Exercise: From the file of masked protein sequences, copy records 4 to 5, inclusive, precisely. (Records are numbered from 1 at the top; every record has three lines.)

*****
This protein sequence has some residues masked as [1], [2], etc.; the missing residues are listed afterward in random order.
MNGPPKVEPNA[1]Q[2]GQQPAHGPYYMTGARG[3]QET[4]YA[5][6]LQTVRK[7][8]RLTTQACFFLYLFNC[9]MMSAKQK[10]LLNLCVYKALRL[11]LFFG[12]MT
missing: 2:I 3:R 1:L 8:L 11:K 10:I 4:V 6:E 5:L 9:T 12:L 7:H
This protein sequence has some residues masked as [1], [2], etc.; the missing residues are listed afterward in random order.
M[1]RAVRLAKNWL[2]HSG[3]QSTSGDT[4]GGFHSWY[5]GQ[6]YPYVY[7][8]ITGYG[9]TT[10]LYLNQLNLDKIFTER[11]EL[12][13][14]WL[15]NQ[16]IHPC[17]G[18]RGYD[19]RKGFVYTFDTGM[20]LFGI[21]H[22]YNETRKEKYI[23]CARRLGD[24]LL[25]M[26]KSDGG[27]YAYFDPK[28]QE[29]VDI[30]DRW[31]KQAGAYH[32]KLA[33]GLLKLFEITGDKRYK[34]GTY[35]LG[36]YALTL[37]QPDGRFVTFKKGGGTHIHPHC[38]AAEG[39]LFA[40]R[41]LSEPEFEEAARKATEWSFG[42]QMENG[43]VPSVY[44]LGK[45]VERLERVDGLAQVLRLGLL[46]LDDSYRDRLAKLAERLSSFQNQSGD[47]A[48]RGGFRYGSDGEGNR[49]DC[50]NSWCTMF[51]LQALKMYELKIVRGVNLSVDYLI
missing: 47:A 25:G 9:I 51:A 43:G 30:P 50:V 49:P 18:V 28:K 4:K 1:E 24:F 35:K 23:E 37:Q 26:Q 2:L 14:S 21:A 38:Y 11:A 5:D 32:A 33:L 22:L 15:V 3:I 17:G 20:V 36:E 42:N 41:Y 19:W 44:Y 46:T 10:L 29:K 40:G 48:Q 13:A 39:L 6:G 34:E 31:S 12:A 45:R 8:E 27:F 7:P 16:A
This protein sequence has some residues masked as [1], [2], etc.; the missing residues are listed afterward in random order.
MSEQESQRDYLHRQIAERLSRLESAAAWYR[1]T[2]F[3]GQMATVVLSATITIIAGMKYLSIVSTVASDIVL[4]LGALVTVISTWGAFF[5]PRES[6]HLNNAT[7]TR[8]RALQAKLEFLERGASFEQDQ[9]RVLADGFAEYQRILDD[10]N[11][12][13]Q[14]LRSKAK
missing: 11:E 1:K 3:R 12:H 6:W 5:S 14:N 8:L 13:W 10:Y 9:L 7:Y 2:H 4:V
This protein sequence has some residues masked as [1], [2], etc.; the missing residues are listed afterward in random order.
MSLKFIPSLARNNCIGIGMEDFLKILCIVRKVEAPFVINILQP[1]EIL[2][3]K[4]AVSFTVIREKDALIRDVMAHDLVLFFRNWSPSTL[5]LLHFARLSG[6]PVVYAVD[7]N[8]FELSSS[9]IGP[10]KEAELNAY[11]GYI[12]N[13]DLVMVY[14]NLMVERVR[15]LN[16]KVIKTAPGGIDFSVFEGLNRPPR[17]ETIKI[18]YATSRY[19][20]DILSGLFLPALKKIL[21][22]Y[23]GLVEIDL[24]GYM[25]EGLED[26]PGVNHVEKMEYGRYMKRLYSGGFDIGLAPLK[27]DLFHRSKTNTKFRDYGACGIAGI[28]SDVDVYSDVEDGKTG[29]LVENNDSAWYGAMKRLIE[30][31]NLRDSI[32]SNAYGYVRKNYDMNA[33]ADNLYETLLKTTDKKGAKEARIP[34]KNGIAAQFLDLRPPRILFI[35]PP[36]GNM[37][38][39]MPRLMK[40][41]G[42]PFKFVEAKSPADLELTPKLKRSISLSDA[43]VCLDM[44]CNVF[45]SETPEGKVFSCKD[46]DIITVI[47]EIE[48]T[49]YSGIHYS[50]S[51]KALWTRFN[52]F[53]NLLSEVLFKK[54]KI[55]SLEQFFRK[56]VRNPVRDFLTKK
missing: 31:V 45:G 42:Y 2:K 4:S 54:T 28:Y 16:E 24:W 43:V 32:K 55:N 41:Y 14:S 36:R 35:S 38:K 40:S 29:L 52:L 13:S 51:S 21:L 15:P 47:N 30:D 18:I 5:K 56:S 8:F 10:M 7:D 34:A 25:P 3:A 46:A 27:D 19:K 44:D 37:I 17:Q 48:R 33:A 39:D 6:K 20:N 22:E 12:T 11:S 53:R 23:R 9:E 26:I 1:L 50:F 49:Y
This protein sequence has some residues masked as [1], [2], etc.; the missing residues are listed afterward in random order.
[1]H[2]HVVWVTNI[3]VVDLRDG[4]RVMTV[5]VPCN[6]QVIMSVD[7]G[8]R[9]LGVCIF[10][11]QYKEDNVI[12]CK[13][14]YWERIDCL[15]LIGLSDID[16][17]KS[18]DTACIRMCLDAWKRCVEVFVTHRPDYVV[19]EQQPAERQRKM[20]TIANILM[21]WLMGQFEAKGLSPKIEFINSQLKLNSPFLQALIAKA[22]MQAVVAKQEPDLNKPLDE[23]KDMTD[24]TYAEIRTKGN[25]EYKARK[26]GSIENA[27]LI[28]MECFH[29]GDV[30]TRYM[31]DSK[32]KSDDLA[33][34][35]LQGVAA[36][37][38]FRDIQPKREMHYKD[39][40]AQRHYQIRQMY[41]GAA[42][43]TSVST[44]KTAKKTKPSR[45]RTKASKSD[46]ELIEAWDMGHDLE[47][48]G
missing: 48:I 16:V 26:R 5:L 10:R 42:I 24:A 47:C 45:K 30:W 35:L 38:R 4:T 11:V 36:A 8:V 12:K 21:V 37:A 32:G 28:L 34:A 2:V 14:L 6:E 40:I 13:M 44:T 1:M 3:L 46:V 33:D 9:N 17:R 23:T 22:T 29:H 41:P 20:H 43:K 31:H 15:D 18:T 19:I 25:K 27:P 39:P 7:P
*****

This protein sequence has some residues masked as [1], [2], etc.; the missing residues are listed afterward in random order.
MSLKFIPSLARNNCIGIGMEDFLKILCIVRKVEAPFVINILQP[1]EIL[2][3]K[4]AVSFTVIREKDALIRDVMAHDLVLFFRNWSPSTL[5]LLHFARLSG[6]PVVYAVD[7]N[8]FELSSS[9]IGP[10]KEAELNAY[11]GYI[12]N[13]DLVMVY[14]NLMVERVR[15]LN[16]KVIKTAPGGIDFSVFEGLNRPPR[17]ETIKI[18]YATSRY[19][20]DILSGLFLPALKKIL[21][22]Y[23]GLVEIDL[24]GYM[25]EGLED[26]PGVNHVEKMEYGRYMKRLYSGGFDIGLAPLK[27]DLFHRSKTNTKFRDYGACGIAGI[28]SDVDVYSDVEDGKTG[29]LVENNDSAWYGAMKRLIE[30][31]NLRDSI[32]SNAYGYVRKNYDMNA[33]ADNLYETLLKTTDKKGAKEARIP[34]KNGIAAQFLDLRPPRILFI[35]PP[36]GNM[37][38][39]MPRLMK[40][41]G[42]PFKFVEAKSPADLELTPKLKRSISLSDA[43]VCLDM[44]CNVF[45]SETPEGKVFSCKD[46]DIITVI[47]EIE[48]T[49]YSGIHYS[50]S[51]KALWTRFN[52]F[53]NLLSEVLFKK[54]KI[55]SLEQFFRK[56]VRNPVRDFLTKK
missing: 31:V 45:G 42:Y 2:K 4:S 54:T 28:Y 16:E 24:W 43:V 32:K 55:N 41:Y 14:S 36:R 35:S 38:K 40:S 29:L 52:L 13:S 51:S 21:L 15:P 47:N 30:D 18:I 5:K 56:S 8:F 10:M 7:D 34:A 25:P 3:A 46:A 27:D 19:K 44:D 37:I 17:Q 48:R 33:A 39:D 6:K 20:N 22:E 12:T 11:S 53:R 23:R 9:E 26:I 1:L 50:F 49:Y
This protein sequence has some residues masked as [1], [2], etc.; the missing residues are listed afterward in random order.
[1]H[2]HVVWVTNI[3]VVDLRDG[4]RVMTV[5]VPCN[6]QVIMSVD[7]G[8]R[9]LGVCIF[10][11]QYKEDNVI[12]CK[13][14]YWERIDCL[15]LIGLSDID[16][17]KS[18]DTACIRMCLDAWKRCVEVFVTHRPDYVV[19]EQQPAERQRKM[20]TIANILM[21]WLMGQFEAKGLSPKIEFINSQLKLNSPFLQALIAKA[22]MQAVVAKQEPDLNKPLDE[23]KDMTD[24]TYAEIRTKGN[25]EYKARK[26]GSIENA[27]LI[28]MECFH[29]GDV[30]TRYM[31]DSK[32]KSDDLA[33][34][35]LQGVAA[36][37][38]FRDIQPKREMHYKD[39][40]AQRHYQIRQMY[41]GAA[42][43]TSVST[44]KTAKKTKPSR[45]RTKASKSD[46]ELIEAWDMGHDLE[47][48]G
missing: 48:I 16:V 26:R 5:L 10:R 42:I 24:A 47:C 45:K 30:W 35:L 38:R 4:T 11:V 36:A 8:V 12:K 21:V 37:A 32:G 28:L 34:A 2:V 14:L 6:E 40:I 13:M 44:T 1:M 3:L 46:V 33:D 9:N 17:R 23:T 22:T 29:H 41:P 20:H 43:K 31:H 15:D 18:T 19:I 25:K 27:P 39:P 7:P